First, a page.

Shame and guilt: characterological vs. behavioral self-blame and their relationship to fear of intimacy

  title={Shame and guilt: characterological vs. behavioral self-blame and their relationship to fear of intimacy},
  author={Nita Lutwak and Jacqueline B. Panish and Joseph R. Ferrari},
  journal={Personality and Individual Differences},

The Relation of Guilt, Shame, Behavioral Self-Blame, and Characterological Self-Blame to Depression in Adolescents over Time

This study investigates the similarity between Tangneyâs (1996) conceptualization of guilt and shame and Janoff-Bulmanâs (1979) conceptualization of behavioral and characterological self-blame (BSB &


Results suggest that shame and CSB converge into a common construct, significantly related to depressive symptoms and cognitions, however, was limited to particular pairs of measures.

Shame, Intimacy and Self-Definition: An Assessment of the Emotional Foundation and Intimate Relationship Consequences of an Introjective Personality Orientation

This study sought to elaborate and test a theoretical proposition that introjective personality functioning, which has been implicated in various psychological difficulties, has an emotional foundation in the self-conscious emotion of shame and is supported by dissociation.

The Approach and Avoidance Function of Guilt and Shame Emotions: Comparing Reactions to Self-Caused and Other-Caused Wrongdoing

Although theory suggests that guilt motivates approach tendencies and shame motivates avoidance tendencies, research has not always supported these relationships. The present study examined the

Shame and Guilt in Men Exposed to Childhood Sexual Abuse: A Qualitative Investigation

This study examined the experiences of shame and guilt in adult males sexually abused as children and found the emerging “self-as-shame” construct appeared to encapsulate participants’ view of themselves.

Does Self-Blame Moderate Psychological Adjustment Following Intimate Partner Violence?

Findings support the conceptualization that self-blame is associated with both general and specific psychological outcomes in the aftermath of IPV, and suggest that future research examining different forms of blame associated with IPV might further untangle inconsistencies in the self- Blame literature.

A Systematic Review of the Peer-Reviewed Literature on Self-Blame, Guilt, and Shame

There is some evidence that guilt and shame predict more intense grief reactions and that self-blame predicts posttraumatic symptomology, anxiety, and depression in bereaved parents.

Shame-proneness and its correlates in couples.

The study assessed the relationships between three TOSCA-3 (Test of Self-Conscious Affect; Tangney, 1990) subscales (shame-proneness, guilt-proneness, and externalization), and the following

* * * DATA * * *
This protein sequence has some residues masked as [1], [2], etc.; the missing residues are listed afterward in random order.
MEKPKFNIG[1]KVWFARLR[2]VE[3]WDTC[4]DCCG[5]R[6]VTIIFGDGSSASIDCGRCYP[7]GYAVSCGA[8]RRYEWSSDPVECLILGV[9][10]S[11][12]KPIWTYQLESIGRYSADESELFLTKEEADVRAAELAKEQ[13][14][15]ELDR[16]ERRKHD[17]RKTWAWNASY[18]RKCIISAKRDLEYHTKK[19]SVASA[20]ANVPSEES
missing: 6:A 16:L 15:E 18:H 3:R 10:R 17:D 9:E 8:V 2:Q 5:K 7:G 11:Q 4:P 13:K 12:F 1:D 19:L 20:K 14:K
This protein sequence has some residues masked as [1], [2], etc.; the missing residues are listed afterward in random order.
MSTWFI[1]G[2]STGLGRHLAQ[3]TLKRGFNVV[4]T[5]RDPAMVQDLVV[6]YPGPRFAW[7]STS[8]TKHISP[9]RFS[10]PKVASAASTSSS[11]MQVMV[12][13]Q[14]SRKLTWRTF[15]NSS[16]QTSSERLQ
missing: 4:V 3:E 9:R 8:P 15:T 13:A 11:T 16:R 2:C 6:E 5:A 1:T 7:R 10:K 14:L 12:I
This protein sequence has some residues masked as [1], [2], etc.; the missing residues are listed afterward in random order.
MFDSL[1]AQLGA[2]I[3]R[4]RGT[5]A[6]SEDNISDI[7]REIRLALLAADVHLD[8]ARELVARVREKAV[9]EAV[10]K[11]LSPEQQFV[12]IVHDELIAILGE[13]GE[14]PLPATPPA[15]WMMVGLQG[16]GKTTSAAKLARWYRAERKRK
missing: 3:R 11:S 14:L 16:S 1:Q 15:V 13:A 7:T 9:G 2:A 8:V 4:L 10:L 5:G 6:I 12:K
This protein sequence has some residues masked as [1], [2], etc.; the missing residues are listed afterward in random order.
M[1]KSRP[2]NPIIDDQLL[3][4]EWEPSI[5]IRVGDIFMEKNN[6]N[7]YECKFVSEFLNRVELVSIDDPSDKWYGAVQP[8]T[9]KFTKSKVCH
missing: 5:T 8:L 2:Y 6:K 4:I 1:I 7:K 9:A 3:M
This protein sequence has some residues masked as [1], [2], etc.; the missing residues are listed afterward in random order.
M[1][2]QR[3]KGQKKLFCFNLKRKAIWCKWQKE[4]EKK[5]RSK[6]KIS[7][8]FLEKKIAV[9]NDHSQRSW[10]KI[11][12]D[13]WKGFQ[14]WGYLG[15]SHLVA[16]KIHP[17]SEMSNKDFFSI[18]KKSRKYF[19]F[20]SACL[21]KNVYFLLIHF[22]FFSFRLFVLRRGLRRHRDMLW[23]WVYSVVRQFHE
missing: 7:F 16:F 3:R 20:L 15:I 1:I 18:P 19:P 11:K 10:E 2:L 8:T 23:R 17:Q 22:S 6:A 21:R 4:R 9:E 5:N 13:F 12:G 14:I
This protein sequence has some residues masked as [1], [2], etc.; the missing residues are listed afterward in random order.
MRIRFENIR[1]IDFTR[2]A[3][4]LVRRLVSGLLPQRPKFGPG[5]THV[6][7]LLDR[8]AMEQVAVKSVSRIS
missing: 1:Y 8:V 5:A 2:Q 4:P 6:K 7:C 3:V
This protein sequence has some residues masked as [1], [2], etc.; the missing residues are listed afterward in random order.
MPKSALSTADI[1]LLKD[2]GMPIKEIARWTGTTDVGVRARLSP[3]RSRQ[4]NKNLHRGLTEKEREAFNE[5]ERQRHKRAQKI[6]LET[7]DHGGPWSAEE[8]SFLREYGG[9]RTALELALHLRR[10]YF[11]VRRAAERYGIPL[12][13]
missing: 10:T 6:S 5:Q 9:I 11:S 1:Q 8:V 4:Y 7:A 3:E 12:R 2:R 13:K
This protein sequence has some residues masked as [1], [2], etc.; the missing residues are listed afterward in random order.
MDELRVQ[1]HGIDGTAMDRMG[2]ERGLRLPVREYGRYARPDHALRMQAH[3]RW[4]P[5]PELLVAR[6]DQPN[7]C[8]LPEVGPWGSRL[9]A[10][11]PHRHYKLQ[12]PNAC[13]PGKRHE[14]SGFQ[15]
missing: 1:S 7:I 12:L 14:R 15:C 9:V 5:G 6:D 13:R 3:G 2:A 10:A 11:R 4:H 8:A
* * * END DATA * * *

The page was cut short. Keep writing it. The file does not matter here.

Intimate Partner Violence ? Does Self-Blame Moderate Psychological Adjustment Following

This study explored whether self-blame moderates the relationship between exposure to specific types of abuse and both poor general psychological adjustment (i.e., self-esteem) and specific

Blame Recovery: Modeling the Effec ts Of Personality, Religious-spiritual Belief, and Gender On Blame Attr ibutions and Psychological Wellbeing Aft er A Failed Romantic Relationship

Blame attribution (BA) is the complex cognitive-affective process through which individuals feel negative feelings of internalized self-blame/guilt or externalized otherblame by varying degrees. High



Shamed into anger? The relation of shame and guilt to anger and self-reported aggression.

Proneness to "shame-free" guilt was inversely related to externalization of blame and some indices of anger, hostility, and resentment, and shame-proneness was consistently correlated with anger arousal, suspiciousness, resentment, irritability, and indirect expressions of hostility.

Characterological Versus Behavioral Self-Blame: Inquiries Into Depression and Rape

Two types of self-blame—be havioral and characterological—are distinguished. Behavioral self-blame is control related, involves attributions to a modifiable source (one's behavior), and is associated

Assessing individual differences in proneness to shame and guilt: development of the Self-Conscious Affect and Attribution Inventory.

  • J. Tangney
  • Psychology
    Journal of personality and social psychology
  • 1990
The SCAAI appears to provide related but functionally distinct indices of proneness to shame and guilt in a way that these previous measures have not.

Moral affect: the good, the bad, and the ugly.

  • J. Tangney
  • Psychology
    Journal of personality and social psychology
  • 1991
Results indicate that shame and guilt are distinct affective experiences that have important and quite different implications in the interpersonal realm, and suggest that guilt may not be that bad after all, at least at the interpersonal domain.

Are shame, guilt, and embarrassment distinct emotions?

Analysis of participants' phenomenological ratings clearly demonstrated that shame, guilt, and embarrassment are not merely different terms for the same affective experience, and the differences among the 3 could not be explained simply by intensity of affect or by degree of moral transgression.

Shame and Guilt

What Is So Important about Shame and Guilt? What Is the Difference between Shame and Guilt? Assessing Shame and Guilt. Our "Intrapersonal" Relationship: The Self in Shame and Guilt. Moral Emotions

Shame and guilt and their relationship to positive expectations and anger expressiveness.

College students completed measures of shame, guilt, expectations for future success, and styles of anger expression to identify gender differences in proneness and gender differences emerged in predicting guilt-proneness.